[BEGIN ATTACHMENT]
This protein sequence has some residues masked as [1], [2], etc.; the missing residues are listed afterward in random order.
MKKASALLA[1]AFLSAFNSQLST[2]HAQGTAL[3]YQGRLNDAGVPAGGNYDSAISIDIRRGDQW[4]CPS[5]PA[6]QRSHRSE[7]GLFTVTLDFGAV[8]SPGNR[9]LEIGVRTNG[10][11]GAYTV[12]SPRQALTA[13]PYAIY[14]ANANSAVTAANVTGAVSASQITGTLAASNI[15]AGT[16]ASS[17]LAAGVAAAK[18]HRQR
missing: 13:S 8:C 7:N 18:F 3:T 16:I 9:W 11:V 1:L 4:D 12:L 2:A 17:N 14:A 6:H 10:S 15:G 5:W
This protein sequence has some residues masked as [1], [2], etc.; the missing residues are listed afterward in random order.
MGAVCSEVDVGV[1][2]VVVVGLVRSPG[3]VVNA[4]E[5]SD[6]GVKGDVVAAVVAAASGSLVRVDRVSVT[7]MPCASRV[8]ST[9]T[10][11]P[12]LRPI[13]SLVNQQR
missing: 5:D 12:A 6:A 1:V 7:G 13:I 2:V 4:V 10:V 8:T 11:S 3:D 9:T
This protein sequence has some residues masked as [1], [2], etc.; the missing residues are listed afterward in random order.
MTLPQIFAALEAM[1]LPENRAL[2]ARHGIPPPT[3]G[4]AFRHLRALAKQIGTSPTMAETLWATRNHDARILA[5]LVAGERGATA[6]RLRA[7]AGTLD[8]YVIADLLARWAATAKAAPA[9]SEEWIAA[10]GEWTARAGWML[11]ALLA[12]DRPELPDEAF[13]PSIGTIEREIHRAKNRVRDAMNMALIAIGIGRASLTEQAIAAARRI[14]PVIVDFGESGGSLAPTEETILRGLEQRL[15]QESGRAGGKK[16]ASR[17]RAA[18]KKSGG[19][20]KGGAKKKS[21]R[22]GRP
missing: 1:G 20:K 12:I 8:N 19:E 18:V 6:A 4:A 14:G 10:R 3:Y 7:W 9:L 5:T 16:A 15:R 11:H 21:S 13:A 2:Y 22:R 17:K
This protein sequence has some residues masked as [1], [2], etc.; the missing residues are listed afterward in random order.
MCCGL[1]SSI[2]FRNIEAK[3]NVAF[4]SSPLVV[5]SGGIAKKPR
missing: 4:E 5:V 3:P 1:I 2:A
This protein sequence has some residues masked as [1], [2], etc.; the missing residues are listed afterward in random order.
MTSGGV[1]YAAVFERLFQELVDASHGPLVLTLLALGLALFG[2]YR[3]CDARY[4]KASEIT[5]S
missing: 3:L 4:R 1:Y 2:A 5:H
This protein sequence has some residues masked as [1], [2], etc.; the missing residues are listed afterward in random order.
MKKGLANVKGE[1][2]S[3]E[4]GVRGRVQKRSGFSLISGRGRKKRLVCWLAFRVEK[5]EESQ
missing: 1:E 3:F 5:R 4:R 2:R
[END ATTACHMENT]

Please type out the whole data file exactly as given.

This protein sequence has some residues masked as [1], [2], etc.; the missing residues are listed afterward in random order.
MKKASALLA[1]AFLSAFNSQLST[2]HAQGTAL[3]YQGRLNDAGVPAGGNYDSAISIDIRRGDQW[4]CPS[5]PA[6]QRSHRSE[7]GLFTVTLDFGAV[8]SPGNR[9]LEIGVRTNG[10][11]GAYTV[12]SPRQALTA[13]PYAIY[14]ANANSAVTAANVTGAVSASQITGTLAASNI[15]AGT[16]ASS[17]LAAGVAAAK[18]HRQR
missing: 13:S 8:C 7:N 18:F 3:T 16:I 9:W 11:V 1:L 4:D 12:L 2:A 17:N 14:A 6:H 10:S 15:G 5:W
This protein sequence has some residues masked as [1], [2], etc.; the missing residues are listed afterward in random order.
MGAVCSEVDVGV[1][2]VVVVGLVRSPG[3]VVNA[4]E[5]SD[6]GVKGDVVAAVVAAASGSLVRVDRVSVT[7]MPCASRV[8]ST[9]T[10][11]P[12]LRPI[13]SLVNQQR
missing: 5:D 12:A 6:A 1:V 7:G 13:I 2:V 4:V 10:V 8:T 11:S 3:D 9:T
This protein sequence has some residues masked as [1], [2], etc.; the missing residues are listed afterward in random order.
MTLPQIFAALEAM[1]LPENRAL[2]ARHGIPPPT[3]G[4]AFRHLRALAKQIGTSPTMAETLWATRNHDARILA[5]LVAGERGATA[6]RLRA[7]AGTLD[8]YVIADLLARWAATAKAAPA[9]SEEWIAA[10]GEWTARAGWML[11]ALLA[12]DRPELPDEAF[13]PSIGTIEREIHRAKNRVRDAMNMALIAIGIGRASLTEQAIAAARRI[14]PVIVDFGESGGSLAPTEETILRGLEQRL[15]QESGRAGGKK[16]ASR[17]RAA[18]KKSGG[19][20]KGGAKKKS[21]R[22]GRP
missing: 1:G 20:K 12:I 8:N 19:E 18:V 6:A 4:A 14:G 10:R 3:Y 7:W 9:L 5:T 16:A 15:R 11:H 21:S 13:A 2:Y 22:R 17:K
This protein sequence has some residues masked as [1], [2], etc.; the missing residues are listed afterward in random order.
MCCGL[1]SSI[2]FRNIEAK[3]NVAF[4]SSPLVV[5]SGGIAKKPR
missing: 4:E 5:V 3:P 1:I 2:A
This protein sequence has some residues masked as [1], [2], etc.; the missing residues are listed afterward in random order.
MTSGGV[1]YAAVFERLFQELVDASHGPLVLTLLALGLALFG[2]YR[3]CDARY[4]KASEIT[5]S
missing: 3:L 4:R 1:Y 2:A 5:H
This protein sequence has some residues masked as [1], [2], etc.; the missing residues are listed afterward in random order.
MKKGLANVKGE[1][2]S[3]E[4]GVRGRVQKRSGFSLISGRGRKKRLVCWLAFRVEK[5]EESQ
missing: 1:E 3:F 5:R 4:R 2:R